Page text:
How Do You Find Business Partners to Co-Create With Or To Promote Your Products?

by Reid on November 28, 2015

Group Of Friends Enjoying Meal At Outdoor Party In Back YardWant Joint Venture partners who help you reach more people or create products with?

With Reid Mihalko from and Cathy Vartuli from

Reid:    She just said I rock, by the way, before this video started.

Cathy: No, I never said that. I don’t know what…

Reid:    Lying!

Cathy: (Laughs) Yes.

Reid:    Liar!

Cathy: You do rock.

Reid:    This is Cathy Vartuli from

Cathy: This is Reid Mihalko from, who he does rock, and we’re going to be talking about how to find JV partners.

Reid:    JV like Junior Varsity? What does JV mean? Now I’m back in high school That’s weird.

Cathy: Joint Venture.

Reid:    Joint Venture?

Cathy: Yeah.

Reid:    What does that even mean? That’s lingo.

Cathy: It is lingo.

Reid:    I’m a sex educator, I don’t anything about business.

Cathy: (Laughs) a joint-venture partner is someone you create stuff with. So Reid and I, in a sense, have done joint-venture partnerships. He’s done programs with me and my other business partner Rick.

Reid:    Mm-hmm (affirmative).

Cathy: That we promoted to both of our lists and sold, and they’re for sale on both websites.

Reid:    Mm-hmm (affirmative).

Cathy: So that’s an example of a joint venture.

Reid:    Well we’re joining our prospective, or existing resources and brains…

Cathy: Yeah.

Reid:    Creating content where we share or split it in certain ways.

Cathy: Yeah. That’s different from a business partner, where you might be merging the businesses, or working within one business together. A joint-venture partner is someone who has their business. They’re promoting something either you’ve both done, or that you’ve done to their lists, but it’s very distinct. You’re not merging your businesses or becoming one business.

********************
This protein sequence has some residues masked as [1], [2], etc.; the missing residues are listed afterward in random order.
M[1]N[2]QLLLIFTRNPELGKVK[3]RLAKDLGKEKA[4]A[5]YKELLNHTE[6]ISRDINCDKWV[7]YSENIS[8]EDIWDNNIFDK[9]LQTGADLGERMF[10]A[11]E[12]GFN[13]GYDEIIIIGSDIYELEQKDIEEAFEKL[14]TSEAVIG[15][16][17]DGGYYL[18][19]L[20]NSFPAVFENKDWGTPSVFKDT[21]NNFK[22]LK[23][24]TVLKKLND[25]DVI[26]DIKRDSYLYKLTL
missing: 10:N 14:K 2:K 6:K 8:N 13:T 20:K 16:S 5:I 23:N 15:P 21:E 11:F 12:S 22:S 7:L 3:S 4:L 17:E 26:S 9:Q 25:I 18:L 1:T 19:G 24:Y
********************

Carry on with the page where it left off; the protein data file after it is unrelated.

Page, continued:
Reid:    Now, Cathy, let’s say that I’m promoting something like Sex Geek Summer Camp.

Cathy: Yes.

Reid:    And you had nothing to do with it.

Cathy: Mm-hmm (affirmative).

Reid:    But you’re promoting it for me.

Cathy: Yes.

Reid:    Through an affiliate. Are you still a JV?

Cathy: I can be. Some people would call it a JV.

Reid:    Mm-hmm (affirmative).

Cathy: What the distinction is, is an affiliate is someone who promotes a little bit.

Reid:    Mm-hmm (affirmative).

Cathy: A JV who’s all in, ‘I’m here, this is going to be fantastic. I might be speaking at the event, or I might be giving bonuses for people that purchase through my link.’

Reid:    Mm-hmm (affirmative).

Cathy: So joint-venture partner for promotion, for an affiliate, is someone who is in the top five usually; the people that are really bringing in the numbers, and really promoting it hard.

Reid:    Mm-hmm (affirmative). Again, depending on who you’re talking to, in different parts of the infomarketing world, especially, they’ll… JV partners might be the umbrella term for all of their affiliates. It might be for their top five. It might be for the people that… I’m trying to sell Sex Geek Summer Camp, or invite people to come to it, so Cathy and I are going to do a phone call or a Google hangout where she’s going to interview me about camp, and maybe like the top three challenges sex educators have around business. We’re just pulling this out of our butts.

Cathy: (Laughs) Mm-hmm (affirmative).

Reid:    So her interviewing me and promoting it to her list is creating content for her. So in some ways, you could almost think of podcasts as kind of mini joint ventures all the time, because you’re always interviewing new people to create content for your followers, but the next bump up is Cathy interviews me, promotes to her list ‘camp’, but has an affiliate link where she gets a cut of the sales. That’s where podcasts don’t always leverage that.

If you’re here, and you’re watching this as a sex educator, and you have podcasts, you can think of it this way: If you’re going to interview me, and we’re going to talk about whatever you think your followers want to talk about, do I have a product I can promote that you also get an affiliate kickback on, should your followers buy that? That’s more of an affiliate JV kind of relationship where you’re By this interaction, we’re creating content that benefits both parties.

Cathy: Yeah.

Reid:    Usually there’s some sort of financial gain that gets shared if people buy. Hopefully you’re not doing it in some pressurey, “you must buy now”, but it’s more like, “hey, I hope this information on business helped.”

Cathy: Yeah.

Reid:    If you’re a sex educator and you want to get better business, come to camp. Here’s the link.